September 13, 2005 2:34 PM PDT
Gates telegraphs Microsoft's software services
In an interview at the company's Professional Developers Conference in Los Angeles, Gates said the company will expand its "software as a service" offerings, particularly to businesses. The idea is that customers can choose to either purchase server software from Microsoft, such as mail or portal applications, or get that service delivered over the Internet.
To get to that point, Microsoft needs to converge the capabilities of software packages Exchange, SharePoint portal and Active Directory (AD) with those of online services Hotmail, MSN Spaces and Passport.
"A lot of our services have started as very inexpensive but not feature-rich, and our servers are very feature-rich," Gates said. "As we bring AD and Passport together, Hotmail and Exchange together, and MSN Spaces and SharePoint together, we give you the richness but also the choice of having it as a server or a service."
Already Microsoft has built a common technology foundation between its MSN Messenger service and Live Communications Server, which allows customers to run the two products together.
This week, the company is offering an expanded set of application programming interfaces, or APIs, which will allow software developers to write Web applications that interact with Microsoft's Web properties, including MSN Search and Virtual Earth. The company also presented developers with an early version of the Atlas toolkit, which will include software called MSN Frameworks designed to help build these online Web applications.
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The majority of Microsoft's own hosted services will be geared for corporate customers, Gates said.
"We're not just jamming a bunch of adds at people. We're giving people a choice in terms of how they do IT (so) that some of it is through services," he said. "Everything we're doing, this idea of server equals service (and) getting the symmetry there is part of our long-term architecture."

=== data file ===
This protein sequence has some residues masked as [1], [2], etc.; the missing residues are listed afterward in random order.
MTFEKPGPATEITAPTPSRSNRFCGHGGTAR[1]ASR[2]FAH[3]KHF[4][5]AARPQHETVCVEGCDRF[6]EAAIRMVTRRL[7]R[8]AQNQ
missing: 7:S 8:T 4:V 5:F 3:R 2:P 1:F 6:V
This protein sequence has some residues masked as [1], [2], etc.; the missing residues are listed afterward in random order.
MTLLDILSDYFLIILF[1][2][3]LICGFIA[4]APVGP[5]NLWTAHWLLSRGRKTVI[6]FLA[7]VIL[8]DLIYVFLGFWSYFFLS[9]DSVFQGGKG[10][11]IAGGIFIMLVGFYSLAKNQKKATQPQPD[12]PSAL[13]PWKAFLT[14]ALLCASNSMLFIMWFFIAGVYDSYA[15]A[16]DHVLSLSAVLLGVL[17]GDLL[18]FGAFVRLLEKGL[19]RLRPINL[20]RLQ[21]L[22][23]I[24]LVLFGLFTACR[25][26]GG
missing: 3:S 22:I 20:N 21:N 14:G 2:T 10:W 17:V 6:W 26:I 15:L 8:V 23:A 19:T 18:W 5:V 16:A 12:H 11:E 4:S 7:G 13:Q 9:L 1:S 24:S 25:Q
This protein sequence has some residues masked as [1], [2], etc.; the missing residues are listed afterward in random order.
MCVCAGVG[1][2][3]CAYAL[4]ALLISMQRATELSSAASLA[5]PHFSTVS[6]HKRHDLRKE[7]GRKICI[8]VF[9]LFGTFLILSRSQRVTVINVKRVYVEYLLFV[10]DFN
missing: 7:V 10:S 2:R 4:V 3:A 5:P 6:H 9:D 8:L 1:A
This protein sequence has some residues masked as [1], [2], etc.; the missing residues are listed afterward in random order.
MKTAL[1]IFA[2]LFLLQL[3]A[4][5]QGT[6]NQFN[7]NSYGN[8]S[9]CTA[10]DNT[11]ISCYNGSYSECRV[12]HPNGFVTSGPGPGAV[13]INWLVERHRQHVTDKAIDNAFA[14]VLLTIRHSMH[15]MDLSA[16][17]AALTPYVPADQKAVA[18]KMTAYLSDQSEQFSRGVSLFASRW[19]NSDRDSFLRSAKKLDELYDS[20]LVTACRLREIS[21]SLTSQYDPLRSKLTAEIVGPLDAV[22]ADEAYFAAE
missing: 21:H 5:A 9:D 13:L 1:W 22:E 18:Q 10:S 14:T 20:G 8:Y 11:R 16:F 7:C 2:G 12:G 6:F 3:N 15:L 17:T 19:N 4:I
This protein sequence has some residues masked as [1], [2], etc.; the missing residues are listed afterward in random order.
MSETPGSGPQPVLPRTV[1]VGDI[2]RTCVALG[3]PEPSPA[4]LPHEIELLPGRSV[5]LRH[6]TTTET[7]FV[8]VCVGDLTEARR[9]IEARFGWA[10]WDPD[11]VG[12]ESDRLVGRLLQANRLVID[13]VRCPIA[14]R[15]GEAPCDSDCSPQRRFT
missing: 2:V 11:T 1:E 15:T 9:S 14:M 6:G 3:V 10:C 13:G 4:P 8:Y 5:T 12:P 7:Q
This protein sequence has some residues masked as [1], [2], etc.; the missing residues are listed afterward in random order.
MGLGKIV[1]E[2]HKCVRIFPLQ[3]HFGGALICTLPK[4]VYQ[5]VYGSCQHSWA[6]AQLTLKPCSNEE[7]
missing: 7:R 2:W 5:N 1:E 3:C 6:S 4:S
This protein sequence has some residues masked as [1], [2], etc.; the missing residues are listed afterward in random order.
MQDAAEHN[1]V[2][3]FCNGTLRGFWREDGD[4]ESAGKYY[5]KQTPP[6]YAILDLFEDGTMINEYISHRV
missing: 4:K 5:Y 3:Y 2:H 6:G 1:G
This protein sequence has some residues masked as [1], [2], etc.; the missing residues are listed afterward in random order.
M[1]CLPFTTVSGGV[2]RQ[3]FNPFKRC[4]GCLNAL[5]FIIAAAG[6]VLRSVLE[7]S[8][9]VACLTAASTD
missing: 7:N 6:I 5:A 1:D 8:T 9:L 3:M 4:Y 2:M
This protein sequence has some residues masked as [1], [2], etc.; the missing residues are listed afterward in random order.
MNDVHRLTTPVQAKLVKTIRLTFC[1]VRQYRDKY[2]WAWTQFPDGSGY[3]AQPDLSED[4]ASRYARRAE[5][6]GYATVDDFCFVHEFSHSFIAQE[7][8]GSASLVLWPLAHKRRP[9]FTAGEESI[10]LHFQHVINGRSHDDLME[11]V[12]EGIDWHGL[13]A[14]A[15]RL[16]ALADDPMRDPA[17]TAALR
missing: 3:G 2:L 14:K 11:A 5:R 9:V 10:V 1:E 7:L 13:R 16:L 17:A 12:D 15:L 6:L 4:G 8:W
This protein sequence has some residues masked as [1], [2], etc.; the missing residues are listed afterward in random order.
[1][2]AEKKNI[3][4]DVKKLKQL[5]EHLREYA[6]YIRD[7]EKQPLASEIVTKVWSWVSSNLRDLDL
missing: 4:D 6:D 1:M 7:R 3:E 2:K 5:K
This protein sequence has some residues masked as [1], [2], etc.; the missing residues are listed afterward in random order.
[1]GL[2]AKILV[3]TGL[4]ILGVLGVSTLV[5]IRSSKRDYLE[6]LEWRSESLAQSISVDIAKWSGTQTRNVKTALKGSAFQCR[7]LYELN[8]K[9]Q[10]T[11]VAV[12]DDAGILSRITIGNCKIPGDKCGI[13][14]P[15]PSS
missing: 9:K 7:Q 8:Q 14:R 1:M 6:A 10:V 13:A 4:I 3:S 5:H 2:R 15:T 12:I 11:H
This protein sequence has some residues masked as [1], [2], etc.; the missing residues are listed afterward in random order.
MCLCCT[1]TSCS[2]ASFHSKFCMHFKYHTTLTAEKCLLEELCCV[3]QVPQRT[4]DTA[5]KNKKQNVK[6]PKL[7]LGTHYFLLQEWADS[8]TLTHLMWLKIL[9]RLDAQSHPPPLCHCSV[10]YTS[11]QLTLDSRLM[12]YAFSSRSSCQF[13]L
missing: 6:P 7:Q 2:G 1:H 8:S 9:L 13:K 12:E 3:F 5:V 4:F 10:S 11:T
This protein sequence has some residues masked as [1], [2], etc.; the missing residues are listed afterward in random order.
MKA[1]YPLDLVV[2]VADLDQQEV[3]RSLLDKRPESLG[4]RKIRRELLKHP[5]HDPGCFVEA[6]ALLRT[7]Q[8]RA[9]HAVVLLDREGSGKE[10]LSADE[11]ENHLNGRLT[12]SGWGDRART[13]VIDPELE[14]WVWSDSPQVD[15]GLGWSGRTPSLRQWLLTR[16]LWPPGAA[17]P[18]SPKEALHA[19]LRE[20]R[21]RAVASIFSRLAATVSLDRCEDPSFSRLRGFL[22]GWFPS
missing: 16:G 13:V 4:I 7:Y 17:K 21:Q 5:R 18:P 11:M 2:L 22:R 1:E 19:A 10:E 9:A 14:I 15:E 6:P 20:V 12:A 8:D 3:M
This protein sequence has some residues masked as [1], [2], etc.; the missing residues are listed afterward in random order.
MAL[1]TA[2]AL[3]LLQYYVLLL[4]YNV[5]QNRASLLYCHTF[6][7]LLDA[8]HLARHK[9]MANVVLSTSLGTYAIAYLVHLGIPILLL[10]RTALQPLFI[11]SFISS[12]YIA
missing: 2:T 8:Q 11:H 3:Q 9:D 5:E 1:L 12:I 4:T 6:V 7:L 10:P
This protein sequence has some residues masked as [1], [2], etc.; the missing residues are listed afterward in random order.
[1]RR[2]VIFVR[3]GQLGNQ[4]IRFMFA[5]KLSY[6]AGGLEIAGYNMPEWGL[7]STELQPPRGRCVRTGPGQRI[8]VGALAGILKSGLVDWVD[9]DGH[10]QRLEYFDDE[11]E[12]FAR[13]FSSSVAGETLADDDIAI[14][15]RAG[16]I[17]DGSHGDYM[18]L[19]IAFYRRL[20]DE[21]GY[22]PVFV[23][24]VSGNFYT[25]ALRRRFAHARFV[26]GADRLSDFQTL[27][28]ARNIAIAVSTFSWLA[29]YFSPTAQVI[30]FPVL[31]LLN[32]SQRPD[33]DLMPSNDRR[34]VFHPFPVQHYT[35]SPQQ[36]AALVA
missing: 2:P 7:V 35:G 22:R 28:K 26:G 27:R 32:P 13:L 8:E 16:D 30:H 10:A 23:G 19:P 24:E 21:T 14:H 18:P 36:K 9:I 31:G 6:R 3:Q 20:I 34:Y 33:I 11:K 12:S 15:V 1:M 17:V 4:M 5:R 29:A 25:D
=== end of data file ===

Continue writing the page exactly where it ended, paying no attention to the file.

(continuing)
Gates' comments provide some insight into the company's long-term plans in the hosted software arena--an area that many other companies, including Saleforce.com, have championed.
In fact, Microsoft last week indicated that it intends to offer a hosted option for its customer relationship management applications to compete with Salesforce.com. In the past, it has dabbled with other services, such as a since-discontinued online Office service it offered to small- and medium-size businesses.
Microsoft's software-as-a-service strategy contrasts with that of IBM, which is aggressively pushing into the hosted software arena but relies on application partners such as Siebel to sell jointly to corporate customers.
Oracle, meanwhile, offers hosted versions of its packaged applications from its own data centers. And Sun Microsystems is focusing its Sun Grid offering on infrastructure services, such as computing power and storage, although it intends to work through partners to offer software.
Gates said that the company's hosted server products will come gradually--he noted that the first company meeting to discuss software as a service was in 1998. But a number of technology changes have made the option more realistic for both customers and software providers.
"Software as a service has been moving along. We needed the Internet. We needed low-cost connectivity. We needed some data standards like XML; that helps a lot. The scale economics of doing big server farms so you can do (hosting) well and at a low cost, that helps," Gates said. "You'll see the services thing increase."